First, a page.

All your burning questions about heat pumps, answered

Air source heat pump installed on the exterior of a wooden house Photo by Finmiki/Shutterstock

The world of heat pumps and geothermal energy might seem confusing and daunting. How does it even work anyways? Is it cheaper than what I already have?

Jeff Hunter, the co-founder of Evolved Thermal Energy and the president of the Ontario Geothermal Association (OGA), answers some frequently asked questions about heat pumps.  This affordable, efficient, and environmentally friendly energy source might just be the future of home—and cottage—heating and cooling.

How do they work?

Heat pumps don’t generate heat like gas heating sources such as a furnace or boiler do, instead, they move heat from one environment to another. “By using an input of electrical energy, a heat pump is able to move heat from a low-grade source to a higher temperature sink, and vice-versa. So it’s reversible and can flip to send that heat in the opposite direction,” says Hunter.

This means that heat pumps can cool your cottage, as well as heat it.

The same technology that powers air source heat pumps, which draw heat from the air, has actually existed in our homes for over half a century in the form of refrigerators and air conditioners. Ground source heat pumps work in much the same way as their above-ground counterparts, only they draw heat from the earth instead.

When does it make sense to get a heat pump? Does it make more sense for people who live on a waterfront?

When choosing what kind of heat pump to install, it is important to consider the location of your cottage and the land it is situated on. “Each property owner has to assess their own situation as the technical requirements of the different systems will be the driver of the costs involved to efficiently electrify space conditioning and water heating in the home,” says Hunter. “Though heat pump systems can be installed almost anywhere,” he adds.

As many cottages are located along waterfronts, cottagers have the convenient option of installing pond or lake geothermal heating

Working in much the same way as ground source geothermal heating, cottage owners can lay a heating loop—the same one that would be buried deep underground for ground source heating—along the bottom of the body of water near their property. The perk is that extensive digging is not always required, though you do need to ensure the loop is deep enough that the water won’t freeze during the winter.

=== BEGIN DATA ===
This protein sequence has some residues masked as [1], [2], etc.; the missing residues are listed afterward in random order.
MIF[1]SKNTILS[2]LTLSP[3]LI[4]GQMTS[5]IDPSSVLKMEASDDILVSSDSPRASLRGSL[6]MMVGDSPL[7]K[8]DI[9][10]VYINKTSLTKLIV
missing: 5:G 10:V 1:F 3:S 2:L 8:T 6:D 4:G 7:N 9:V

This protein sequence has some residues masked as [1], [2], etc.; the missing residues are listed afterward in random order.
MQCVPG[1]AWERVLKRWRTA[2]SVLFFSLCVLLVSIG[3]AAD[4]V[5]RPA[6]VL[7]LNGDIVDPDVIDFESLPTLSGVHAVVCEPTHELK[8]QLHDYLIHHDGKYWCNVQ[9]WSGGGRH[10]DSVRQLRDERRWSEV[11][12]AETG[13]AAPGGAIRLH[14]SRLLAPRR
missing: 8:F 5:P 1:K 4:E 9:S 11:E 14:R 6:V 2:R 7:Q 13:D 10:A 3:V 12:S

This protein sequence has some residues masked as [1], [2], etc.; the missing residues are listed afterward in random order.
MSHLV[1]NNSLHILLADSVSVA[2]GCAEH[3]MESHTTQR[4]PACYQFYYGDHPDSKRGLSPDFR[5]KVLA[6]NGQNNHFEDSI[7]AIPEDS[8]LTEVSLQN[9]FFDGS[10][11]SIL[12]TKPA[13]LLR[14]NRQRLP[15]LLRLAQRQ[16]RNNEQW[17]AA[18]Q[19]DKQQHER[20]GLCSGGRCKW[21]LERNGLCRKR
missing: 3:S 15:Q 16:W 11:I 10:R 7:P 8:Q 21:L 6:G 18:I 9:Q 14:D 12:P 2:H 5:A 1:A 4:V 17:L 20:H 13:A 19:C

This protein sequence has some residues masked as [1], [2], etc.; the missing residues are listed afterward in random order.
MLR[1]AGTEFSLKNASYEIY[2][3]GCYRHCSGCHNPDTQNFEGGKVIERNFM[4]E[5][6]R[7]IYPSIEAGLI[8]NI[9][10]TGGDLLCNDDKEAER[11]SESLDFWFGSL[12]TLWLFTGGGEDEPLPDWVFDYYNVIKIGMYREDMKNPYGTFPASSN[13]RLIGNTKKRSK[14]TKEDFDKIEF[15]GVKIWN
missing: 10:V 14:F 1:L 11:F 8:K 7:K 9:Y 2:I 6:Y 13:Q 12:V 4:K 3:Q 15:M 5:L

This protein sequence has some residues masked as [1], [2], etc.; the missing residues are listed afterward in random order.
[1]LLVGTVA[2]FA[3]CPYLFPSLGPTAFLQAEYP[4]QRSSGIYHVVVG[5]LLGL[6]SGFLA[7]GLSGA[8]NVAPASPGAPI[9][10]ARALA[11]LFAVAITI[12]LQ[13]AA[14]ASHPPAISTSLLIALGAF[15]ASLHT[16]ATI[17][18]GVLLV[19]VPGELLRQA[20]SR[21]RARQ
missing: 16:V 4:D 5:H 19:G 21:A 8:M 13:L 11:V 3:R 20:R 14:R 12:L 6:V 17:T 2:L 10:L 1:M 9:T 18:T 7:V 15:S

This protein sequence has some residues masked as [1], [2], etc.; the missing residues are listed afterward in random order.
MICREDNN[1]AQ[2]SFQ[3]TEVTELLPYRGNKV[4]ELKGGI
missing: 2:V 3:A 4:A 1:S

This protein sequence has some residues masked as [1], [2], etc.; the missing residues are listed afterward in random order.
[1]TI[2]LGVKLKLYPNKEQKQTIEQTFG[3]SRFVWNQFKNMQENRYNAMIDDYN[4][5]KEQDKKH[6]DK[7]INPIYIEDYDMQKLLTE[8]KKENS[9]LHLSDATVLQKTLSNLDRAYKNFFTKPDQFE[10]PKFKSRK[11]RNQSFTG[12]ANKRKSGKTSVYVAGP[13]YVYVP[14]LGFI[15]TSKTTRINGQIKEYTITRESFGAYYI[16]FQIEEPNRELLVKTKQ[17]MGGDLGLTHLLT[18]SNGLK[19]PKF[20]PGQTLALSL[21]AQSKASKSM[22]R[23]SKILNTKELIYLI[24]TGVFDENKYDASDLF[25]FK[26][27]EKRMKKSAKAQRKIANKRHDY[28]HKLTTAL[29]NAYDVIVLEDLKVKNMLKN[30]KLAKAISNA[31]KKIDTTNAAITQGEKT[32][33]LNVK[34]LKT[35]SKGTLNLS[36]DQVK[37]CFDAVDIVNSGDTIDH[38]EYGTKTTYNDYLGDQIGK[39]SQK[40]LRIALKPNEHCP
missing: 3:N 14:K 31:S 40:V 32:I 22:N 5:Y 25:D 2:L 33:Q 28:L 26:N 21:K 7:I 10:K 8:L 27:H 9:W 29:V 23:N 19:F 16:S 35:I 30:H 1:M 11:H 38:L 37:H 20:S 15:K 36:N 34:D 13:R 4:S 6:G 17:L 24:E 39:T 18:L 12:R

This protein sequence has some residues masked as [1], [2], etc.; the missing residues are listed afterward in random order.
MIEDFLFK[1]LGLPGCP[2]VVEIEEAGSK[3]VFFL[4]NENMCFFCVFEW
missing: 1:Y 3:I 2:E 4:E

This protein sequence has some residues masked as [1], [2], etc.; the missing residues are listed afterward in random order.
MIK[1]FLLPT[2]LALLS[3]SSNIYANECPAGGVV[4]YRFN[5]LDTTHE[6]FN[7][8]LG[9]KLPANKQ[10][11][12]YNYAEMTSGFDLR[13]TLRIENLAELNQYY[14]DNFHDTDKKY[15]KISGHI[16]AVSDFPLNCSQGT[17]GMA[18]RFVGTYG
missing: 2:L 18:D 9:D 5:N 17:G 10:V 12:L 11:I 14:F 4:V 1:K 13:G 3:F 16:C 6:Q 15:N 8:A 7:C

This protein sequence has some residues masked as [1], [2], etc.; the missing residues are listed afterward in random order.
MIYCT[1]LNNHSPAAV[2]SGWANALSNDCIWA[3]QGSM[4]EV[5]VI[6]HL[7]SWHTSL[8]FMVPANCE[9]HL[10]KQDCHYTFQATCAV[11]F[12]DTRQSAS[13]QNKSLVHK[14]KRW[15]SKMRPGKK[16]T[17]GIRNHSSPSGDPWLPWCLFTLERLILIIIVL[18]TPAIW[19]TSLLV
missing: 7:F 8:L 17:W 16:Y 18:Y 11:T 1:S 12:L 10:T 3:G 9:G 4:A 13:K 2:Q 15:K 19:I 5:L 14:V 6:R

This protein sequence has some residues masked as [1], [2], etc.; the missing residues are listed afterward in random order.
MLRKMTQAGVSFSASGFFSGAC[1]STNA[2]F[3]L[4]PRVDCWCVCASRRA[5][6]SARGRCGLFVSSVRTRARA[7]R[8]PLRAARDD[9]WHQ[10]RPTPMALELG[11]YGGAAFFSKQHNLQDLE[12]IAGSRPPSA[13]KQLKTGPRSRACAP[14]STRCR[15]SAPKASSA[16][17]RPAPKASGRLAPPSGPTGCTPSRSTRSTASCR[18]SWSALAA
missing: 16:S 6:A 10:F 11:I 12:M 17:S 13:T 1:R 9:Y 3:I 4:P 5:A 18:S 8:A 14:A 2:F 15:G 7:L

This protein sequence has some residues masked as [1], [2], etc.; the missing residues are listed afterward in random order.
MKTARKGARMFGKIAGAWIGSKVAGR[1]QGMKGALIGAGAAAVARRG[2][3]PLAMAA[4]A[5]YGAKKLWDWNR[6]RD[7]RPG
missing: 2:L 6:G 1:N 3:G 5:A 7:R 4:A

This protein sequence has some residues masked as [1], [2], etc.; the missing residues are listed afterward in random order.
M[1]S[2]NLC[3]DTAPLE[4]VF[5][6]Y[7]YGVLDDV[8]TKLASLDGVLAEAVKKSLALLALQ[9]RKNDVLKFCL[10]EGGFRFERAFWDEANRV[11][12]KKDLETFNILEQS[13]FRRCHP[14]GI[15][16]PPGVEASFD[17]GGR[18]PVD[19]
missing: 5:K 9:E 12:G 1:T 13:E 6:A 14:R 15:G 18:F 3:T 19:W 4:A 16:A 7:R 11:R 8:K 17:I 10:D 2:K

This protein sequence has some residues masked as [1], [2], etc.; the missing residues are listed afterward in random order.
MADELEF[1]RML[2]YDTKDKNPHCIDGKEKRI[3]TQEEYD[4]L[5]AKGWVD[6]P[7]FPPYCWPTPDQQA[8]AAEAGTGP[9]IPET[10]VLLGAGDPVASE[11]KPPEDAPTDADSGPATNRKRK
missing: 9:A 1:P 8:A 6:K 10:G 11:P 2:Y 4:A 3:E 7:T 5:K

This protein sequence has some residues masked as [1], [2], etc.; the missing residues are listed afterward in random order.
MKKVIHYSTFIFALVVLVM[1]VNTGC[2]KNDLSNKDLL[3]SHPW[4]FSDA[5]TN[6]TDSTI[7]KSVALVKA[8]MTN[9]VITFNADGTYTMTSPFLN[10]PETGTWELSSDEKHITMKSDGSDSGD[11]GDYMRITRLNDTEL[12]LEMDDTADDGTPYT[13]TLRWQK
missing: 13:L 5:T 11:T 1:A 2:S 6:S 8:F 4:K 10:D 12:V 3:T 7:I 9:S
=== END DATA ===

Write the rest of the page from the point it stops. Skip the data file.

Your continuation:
Are they better for the environment than more traditional energy sources?

“Yes, heat pumps are better for the environment,” says Hunter. This is largely because they produce zero emissions but also because they eliminate the necessity of a potentially leaky methane gas pipeline. 

They do contain refrigerants, which are toxic, but those are contained in a sealed refrigerant circuit. 

For those looking for “green” but practical cottage heating options, heat pumps provide an excellent alternative. “The commitments we have made at local, provincial, and national levels to reduce emissions are very aggressive and heat pumps are a key technology to help get us there,” says Hunter.

Are heat pumps generally cheaper than gas or electric heat sources?

“Fundamentally, heat pumps are more than 100 per cent efficient by their design,” says Hunter. Higher efficiency means lower utility costs. Ground source heat pumps, in particular, have the ability to save you up to 70 to 75 per cent on operating costs compared to fuels such as oil, propane, or conventional electric resistance systems.

Air source heat pumps and natural gas currently rack up about the same in utility costs, but if you invest in ground source or lake/pond source geothermal heat pumps, which boast up to 400 per cent efficiency or greater, you stand to pay an even lower operating cost.

At the same time, “you get what you pay for.” A low-quality air source heat pump system might not be much more efficient than a conventional electric heater or air conditioner, for example, especially in unideal conditions, such as extremely hot or cold temperatures. Additionally, the kind of heat pump you purchase can impact the life expectancy of your system. Air source heat pump systems typically last around 10 to 15 years, while ground source pumps can last 25 to 30, and in some cases even 40 years.

Prices range depending on the quality and features of the heat pump you decide to purchase, the type of heat pump, and your property’s specs, including its size, how well insulated it is, and any necessary modifications to the building’s existing systems. But once the heat pump has been installed, it provides efficient temperature regulation not subject to factors such as fluctuations in the price of oil.

What are some tips for finding a reputable company to purchase from and install?

As is the case with any big purchase, due diligence is important. “You should get to know the people you are dealing with,” says Hunter. “Ask about specific experiences with similar projects, get references, find out the associations that businesses or contractors are involved with, look into insurance, ask to talk to their suppliers, and get quotes from multiple businesses.”

Hunter advises dealing with contractors and businesses that are affiliated with credible organizations such as the Ontario Geothermal Association (OGA), the Heating, Refrigeration and Air Conditioning Institute of Canada (HRAI), and the International Ground Source Heat Pump Association (IGSHPA). 

As the sector expands and increasingly becomes key in combating global warming, Hunter also encourages consumers to consider working with smaller and newer companies as more and more emerge, as long as they are able to prove their credibility.

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